Okay, all I want to do for now, is create a rather simple python interpreter. I have already created a simple command prompt for windows, utilizing the os module, the script's code is here:

import os
os.system("title Command Prompt")
while True:
    osc = raw_input(os.getcwd()+">> ")
    if osc == "exit" or osc == "quit" or osc == "exit()" or osc == "quit()":
        quit()
    try:
        os.system(osc)
    except:
        print "Not a valid shell command"
    print ""

I want to do the same, but have it evaluate python commands instead. Any help would be appreciated! :D
Also, I've already tried setting a variable to raw_input, then doing eval(variable). That doesn't work.

Okay, all I want to do for now, is create a rather simple python interpreter. I have already created a simple command prompt for windows, utilizing the os module, the script's code is here:

You missed one point that Python interpreter already exists and is not simple but rather a complex coding by Guido and PSF team! So calling your interpreter Python will get you in trouble with PSF trademark/whatever it is called in US. Just curious, do you want to take Python out of business using Python?

import os
os.system("title Command Prompt")
while True:
    osc = raw_input(os.getcwd()+">> ")
    if osc == "exit" or osc == "quit" or osc == "exit()" or osc == "quit()":
        quit()
    try:
        os.system(osc)
    except:
        print "Not a valid shell command"
    print ""

Okay, you are calling system calls right? It does the job. The problem is, the commandline windows vanishes quickly. Try command like (in windows) ping x.x.x.x -t

I want to do the same, but have it evaluate python commands instead. Any help would be appreciated! :D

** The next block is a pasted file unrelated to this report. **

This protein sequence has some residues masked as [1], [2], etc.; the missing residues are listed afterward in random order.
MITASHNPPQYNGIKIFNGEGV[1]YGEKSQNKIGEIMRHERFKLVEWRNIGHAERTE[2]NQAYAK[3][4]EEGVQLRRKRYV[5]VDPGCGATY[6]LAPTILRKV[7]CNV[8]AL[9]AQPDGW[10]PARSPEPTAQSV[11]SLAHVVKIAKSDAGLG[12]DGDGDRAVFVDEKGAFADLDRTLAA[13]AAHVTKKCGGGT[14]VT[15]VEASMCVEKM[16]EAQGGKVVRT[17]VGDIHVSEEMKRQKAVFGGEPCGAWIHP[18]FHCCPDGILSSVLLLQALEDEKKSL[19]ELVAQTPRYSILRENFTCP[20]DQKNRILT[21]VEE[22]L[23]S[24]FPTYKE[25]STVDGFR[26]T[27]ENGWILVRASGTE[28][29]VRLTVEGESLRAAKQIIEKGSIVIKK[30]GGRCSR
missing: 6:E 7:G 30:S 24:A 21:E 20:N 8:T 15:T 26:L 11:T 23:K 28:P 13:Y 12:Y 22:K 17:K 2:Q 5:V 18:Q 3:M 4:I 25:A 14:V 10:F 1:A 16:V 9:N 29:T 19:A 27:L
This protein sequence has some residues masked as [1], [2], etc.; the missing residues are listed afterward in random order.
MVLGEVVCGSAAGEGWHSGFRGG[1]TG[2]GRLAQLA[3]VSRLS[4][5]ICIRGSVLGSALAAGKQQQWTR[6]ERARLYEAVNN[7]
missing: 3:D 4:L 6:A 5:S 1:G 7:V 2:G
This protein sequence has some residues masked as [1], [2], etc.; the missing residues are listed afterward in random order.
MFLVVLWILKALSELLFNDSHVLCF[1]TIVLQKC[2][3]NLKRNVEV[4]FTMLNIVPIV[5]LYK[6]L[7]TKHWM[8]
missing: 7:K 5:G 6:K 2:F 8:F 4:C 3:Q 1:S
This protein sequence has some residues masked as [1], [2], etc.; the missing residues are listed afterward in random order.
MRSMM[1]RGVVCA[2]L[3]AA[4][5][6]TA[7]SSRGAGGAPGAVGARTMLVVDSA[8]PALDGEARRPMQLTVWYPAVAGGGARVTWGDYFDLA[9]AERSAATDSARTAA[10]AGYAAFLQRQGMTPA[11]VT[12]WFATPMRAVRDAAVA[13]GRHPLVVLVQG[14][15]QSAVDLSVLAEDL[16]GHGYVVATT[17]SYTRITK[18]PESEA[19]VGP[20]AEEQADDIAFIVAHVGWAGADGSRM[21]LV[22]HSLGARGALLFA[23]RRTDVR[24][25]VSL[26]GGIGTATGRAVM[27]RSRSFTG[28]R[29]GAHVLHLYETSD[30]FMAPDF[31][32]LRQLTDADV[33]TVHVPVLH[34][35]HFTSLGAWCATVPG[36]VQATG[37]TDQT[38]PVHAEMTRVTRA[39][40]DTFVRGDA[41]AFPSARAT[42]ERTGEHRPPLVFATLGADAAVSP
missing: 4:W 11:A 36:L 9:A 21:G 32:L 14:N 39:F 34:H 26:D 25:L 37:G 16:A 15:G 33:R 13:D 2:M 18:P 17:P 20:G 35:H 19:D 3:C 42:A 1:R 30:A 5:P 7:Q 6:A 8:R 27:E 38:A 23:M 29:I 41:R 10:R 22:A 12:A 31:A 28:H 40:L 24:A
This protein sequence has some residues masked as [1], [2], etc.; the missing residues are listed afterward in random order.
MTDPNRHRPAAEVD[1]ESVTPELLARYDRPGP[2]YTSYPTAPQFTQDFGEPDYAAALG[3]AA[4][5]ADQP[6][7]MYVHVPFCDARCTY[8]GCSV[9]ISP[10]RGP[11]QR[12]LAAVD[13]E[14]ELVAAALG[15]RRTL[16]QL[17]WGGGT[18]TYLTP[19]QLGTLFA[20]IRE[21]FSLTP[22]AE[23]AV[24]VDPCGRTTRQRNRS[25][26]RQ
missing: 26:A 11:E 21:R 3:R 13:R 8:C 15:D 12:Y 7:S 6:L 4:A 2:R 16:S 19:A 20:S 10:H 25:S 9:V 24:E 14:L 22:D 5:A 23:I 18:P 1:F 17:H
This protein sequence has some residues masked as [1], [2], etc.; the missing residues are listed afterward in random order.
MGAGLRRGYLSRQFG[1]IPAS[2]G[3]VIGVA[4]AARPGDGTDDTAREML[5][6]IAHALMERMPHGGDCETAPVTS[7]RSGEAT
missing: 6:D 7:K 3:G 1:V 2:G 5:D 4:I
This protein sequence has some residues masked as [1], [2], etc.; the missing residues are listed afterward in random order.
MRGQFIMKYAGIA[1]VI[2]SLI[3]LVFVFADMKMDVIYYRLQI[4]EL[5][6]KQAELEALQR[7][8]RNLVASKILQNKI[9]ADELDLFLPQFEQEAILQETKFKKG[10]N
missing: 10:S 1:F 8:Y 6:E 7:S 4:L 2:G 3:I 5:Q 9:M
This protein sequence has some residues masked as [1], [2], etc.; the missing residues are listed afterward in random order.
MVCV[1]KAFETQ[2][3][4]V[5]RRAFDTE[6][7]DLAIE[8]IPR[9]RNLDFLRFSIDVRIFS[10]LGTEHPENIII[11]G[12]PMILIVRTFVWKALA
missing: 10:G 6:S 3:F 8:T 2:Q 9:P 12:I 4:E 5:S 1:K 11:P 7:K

Also, I've already tried setting a variable to raw_input, then doing eval(variable). That doesn't work.

you should list your own keywords and syntax .....etc. It is not simple job. It is like creating your own language which is not english, swahili or any other. Just new one!

Check out the "code" module. It has functions to emulate a Python interpreter.

The standard module code contains classes to help you write your own interpreter. Basically, you need to subclass InteractiveConsole and call its push method with lines of input.

Edited 6 Years Ago by Gribouillis: n/a

Thank you for giving me that info. I'll try to look into that. It's not that I want to create my own language, just an application that will do whatever you type. I don't like the setup of the current python interpreter, so I want to create my own, the way I did with Windows' Command Prompt.

Thank you for giving me that info. I'll try to look into that. It's not that I want to create my own language, just an application that will do whatever you type. I don't like the setup of the current python interpreter, so I want to create my own, the way I did with Windows' Command Prompt.

Cool! I think those above mentioned class will do the job though personally haven't test it. Sorry for misunderstanding your questio, I though you are like one guy who planned to code his own OS

There is more than one Python interpreter. There is the command line interpreter that starts when you open the command prompt, navigate to the Python root folder, and type python.exe and hit return.

There is also the IDLE interpreter, the GUI interpreter that starts from the IDLE toolkit.

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